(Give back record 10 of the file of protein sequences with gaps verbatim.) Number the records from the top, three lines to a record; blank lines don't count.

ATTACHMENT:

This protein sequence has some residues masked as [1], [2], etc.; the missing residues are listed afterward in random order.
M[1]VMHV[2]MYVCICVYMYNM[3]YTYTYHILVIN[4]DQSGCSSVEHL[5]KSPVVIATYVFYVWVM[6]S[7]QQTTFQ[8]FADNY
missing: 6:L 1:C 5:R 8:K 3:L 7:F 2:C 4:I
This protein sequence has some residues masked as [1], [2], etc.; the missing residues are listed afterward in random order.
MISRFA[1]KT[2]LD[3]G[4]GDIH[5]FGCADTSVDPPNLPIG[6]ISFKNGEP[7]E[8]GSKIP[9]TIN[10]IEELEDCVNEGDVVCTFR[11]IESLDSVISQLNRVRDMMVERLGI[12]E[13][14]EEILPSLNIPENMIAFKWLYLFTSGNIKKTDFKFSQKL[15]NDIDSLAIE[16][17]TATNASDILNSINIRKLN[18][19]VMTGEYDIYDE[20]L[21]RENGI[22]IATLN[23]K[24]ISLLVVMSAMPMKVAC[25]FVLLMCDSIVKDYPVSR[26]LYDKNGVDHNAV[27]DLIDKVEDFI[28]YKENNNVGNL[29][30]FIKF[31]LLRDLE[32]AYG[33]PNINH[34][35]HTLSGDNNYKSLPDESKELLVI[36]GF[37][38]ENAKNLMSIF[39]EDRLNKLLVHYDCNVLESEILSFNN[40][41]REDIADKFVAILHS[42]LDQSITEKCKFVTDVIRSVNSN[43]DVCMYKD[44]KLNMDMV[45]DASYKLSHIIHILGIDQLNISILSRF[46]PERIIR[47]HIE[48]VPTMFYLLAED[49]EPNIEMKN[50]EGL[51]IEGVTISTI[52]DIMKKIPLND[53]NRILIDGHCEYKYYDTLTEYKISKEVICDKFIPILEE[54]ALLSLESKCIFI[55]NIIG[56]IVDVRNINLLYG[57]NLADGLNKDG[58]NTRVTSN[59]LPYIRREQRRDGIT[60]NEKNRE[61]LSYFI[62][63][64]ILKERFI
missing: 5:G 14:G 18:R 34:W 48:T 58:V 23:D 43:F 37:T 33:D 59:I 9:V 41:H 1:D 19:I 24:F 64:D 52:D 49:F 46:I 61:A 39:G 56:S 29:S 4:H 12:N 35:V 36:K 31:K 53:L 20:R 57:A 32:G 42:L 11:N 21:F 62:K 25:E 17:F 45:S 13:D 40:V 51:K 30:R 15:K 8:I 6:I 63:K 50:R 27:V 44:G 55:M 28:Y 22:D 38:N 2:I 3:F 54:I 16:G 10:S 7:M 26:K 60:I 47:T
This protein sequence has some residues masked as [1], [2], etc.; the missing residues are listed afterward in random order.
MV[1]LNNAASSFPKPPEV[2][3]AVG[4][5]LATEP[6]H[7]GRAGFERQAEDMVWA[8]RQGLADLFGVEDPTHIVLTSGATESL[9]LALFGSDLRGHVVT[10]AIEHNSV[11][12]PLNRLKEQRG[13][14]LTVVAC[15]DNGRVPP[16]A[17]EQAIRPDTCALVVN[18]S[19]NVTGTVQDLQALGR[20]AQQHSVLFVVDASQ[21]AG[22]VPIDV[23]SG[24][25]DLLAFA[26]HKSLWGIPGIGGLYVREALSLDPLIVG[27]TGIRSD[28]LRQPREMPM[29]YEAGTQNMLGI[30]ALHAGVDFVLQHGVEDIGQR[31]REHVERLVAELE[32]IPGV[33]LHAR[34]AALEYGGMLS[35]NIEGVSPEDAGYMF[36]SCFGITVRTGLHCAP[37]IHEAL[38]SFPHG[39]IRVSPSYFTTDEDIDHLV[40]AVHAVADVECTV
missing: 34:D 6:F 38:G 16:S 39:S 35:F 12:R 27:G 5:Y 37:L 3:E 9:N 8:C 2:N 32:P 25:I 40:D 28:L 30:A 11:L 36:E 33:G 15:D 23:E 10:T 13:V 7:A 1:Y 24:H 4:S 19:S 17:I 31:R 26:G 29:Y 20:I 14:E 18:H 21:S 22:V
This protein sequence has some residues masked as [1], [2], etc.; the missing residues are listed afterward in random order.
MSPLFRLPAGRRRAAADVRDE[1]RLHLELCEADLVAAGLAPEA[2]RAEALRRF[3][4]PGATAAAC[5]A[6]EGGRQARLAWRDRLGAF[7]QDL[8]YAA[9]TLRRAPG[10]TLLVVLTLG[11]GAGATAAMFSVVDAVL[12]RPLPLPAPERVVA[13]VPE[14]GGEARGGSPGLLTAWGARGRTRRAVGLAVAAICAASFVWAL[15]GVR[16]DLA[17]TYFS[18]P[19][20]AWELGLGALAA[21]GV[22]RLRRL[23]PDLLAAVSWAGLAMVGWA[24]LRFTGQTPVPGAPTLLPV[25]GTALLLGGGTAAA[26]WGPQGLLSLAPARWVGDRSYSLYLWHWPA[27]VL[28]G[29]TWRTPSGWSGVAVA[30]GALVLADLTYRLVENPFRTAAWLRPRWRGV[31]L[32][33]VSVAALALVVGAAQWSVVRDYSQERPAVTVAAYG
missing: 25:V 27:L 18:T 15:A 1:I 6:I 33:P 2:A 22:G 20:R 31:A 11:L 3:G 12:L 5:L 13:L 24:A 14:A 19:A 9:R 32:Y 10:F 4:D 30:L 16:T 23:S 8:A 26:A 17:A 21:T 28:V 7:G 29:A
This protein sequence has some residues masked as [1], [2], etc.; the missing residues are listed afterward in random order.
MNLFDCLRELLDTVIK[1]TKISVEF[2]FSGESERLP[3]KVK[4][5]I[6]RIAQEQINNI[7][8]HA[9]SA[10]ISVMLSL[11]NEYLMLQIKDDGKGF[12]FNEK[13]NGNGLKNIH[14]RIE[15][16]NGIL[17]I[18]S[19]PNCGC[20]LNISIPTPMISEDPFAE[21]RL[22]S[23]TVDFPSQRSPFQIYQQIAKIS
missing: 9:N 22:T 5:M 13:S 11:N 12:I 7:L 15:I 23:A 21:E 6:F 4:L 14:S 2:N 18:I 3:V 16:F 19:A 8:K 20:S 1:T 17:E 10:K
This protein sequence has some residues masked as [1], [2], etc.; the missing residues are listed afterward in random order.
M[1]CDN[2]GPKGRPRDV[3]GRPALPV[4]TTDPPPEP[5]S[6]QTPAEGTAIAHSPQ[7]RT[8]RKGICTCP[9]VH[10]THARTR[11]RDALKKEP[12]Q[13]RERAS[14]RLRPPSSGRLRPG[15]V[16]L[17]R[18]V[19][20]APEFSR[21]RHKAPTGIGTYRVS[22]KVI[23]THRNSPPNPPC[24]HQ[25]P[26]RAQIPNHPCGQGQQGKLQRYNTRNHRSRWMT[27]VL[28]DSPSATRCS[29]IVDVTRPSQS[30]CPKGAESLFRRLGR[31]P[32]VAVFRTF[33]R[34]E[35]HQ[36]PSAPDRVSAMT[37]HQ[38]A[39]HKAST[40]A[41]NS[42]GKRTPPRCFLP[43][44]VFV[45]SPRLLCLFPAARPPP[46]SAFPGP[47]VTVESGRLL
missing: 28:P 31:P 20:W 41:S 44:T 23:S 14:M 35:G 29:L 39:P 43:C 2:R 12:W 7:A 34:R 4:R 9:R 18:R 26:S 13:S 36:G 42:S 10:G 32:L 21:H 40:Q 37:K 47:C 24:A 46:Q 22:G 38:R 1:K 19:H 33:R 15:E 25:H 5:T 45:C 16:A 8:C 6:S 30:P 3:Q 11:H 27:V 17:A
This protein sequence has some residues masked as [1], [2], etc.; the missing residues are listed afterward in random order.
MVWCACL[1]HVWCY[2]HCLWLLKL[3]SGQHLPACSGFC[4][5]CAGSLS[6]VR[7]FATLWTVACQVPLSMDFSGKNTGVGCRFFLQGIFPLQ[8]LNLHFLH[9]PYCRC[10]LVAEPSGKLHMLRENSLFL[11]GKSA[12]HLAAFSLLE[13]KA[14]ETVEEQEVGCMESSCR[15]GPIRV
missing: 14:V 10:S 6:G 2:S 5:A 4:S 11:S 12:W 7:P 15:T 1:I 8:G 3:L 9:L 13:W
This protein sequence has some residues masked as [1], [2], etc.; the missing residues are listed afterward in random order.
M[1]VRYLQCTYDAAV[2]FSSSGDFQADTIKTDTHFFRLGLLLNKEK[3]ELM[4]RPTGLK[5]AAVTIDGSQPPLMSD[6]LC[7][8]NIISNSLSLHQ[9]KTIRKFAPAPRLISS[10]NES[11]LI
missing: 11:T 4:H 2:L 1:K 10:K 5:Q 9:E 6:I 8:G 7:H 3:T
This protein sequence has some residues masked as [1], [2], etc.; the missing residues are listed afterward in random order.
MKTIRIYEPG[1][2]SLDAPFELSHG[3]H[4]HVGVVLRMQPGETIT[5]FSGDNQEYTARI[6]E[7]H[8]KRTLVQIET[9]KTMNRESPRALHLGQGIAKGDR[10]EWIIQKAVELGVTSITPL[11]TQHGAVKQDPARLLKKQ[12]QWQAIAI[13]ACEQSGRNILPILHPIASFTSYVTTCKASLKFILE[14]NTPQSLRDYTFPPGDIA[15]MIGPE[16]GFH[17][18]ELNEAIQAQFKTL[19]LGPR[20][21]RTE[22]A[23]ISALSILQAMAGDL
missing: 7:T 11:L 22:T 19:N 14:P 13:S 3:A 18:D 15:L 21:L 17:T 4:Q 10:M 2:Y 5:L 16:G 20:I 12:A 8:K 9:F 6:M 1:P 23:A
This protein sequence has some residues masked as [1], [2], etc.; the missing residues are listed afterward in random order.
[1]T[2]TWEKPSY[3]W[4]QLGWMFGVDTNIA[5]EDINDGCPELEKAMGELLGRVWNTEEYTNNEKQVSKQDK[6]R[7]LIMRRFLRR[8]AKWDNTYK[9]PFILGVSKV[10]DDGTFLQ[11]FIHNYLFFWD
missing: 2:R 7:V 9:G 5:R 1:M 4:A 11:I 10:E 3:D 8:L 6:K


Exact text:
This protein sequence has some residues masked as [1], [2], etc.; the missing residues are listed afterward in random order.
[1]T[2]TWEKPSY[3]W[4]QLGWMFGVDTNIA[5]EDINDGCPELEKAMGELLGRVWNTEEYTNNEKQVSKQDK[6]R[7]LIMRRFLRR[8]AKWDNTYK[9]PFILGVSKV[10]DDGTFLQ[11]FIHNYLFFWD
missing: 2:R 7:V 9:G 5:R 1:M 4:A 11:I 10:E 3:D 8:L 6:K